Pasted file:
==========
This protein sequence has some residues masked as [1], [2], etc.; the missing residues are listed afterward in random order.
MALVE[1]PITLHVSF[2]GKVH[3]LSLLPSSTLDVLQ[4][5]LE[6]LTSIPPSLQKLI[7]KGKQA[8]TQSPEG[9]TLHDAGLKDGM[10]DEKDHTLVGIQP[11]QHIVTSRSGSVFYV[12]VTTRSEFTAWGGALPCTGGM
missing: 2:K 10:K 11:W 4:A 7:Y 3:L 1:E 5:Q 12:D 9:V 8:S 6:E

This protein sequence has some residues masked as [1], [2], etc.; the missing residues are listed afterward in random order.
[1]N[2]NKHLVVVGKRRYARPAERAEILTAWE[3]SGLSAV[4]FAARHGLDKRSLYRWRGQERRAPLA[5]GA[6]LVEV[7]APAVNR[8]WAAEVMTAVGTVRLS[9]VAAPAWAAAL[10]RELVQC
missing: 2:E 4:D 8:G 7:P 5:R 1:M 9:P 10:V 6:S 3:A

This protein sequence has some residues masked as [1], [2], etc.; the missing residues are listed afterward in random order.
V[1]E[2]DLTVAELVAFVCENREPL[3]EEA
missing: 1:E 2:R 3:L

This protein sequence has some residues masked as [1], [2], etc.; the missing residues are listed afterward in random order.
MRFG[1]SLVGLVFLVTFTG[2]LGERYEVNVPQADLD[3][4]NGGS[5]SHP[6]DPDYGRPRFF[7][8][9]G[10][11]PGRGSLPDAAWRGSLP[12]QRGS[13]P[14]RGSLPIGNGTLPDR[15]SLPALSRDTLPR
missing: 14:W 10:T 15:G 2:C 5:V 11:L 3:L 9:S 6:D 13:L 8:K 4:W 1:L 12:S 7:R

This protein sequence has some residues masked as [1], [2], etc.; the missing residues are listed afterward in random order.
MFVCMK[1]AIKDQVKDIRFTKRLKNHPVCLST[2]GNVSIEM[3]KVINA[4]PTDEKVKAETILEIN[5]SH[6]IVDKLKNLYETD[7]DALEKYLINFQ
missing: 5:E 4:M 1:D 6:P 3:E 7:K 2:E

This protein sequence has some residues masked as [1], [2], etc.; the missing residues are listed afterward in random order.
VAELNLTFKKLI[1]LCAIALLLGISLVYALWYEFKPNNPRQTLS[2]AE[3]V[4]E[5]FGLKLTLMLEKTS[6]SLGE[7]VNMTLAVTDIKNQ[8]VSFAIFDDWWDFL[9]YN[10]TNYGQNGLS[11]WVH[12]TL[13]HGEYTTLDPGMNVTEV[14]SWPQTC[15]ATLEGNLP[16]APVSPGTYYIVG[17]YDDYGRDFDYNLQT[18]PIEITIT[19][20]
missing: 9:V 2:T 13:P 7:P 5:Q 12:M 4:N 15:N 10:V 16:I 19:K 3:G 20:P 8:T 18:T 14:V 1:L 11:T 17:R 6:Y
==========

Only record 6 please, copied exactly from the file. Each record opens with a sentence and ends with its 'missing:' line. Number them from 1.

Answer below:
This protein sequence has some residues masked as [1], [2], etc.; the missing residues are listed afterward in random order.
VAELNLTFKKLI[1]LCAIALLLGISLVYALWYEFKPNNPRQTLS[2]AE[3]V[4]E[5]FGLKLTLMLEKTS[6]SLGE[7]VNMTLAVTDIKNQ[8]VSFAIFDDWWDFL[9]YN[10]TNYGQNGLS[11]WVH[12]TL[13]HGEYTTLDPGMNVTEV[14]SWPQTC[15]ATLEGNLP[16]APVSPGTYYIVG[17]YDDYGRDFDYNLQT[18]PIEITIT[19][20]
missing: 9:V 2:T 13:P 7:P 5:Q 12:M 4:N 15:N 10:V 16:I 19:K 3:G 20:P 8:T 18:T 14:V 1:L 11:T 17:R 6:Y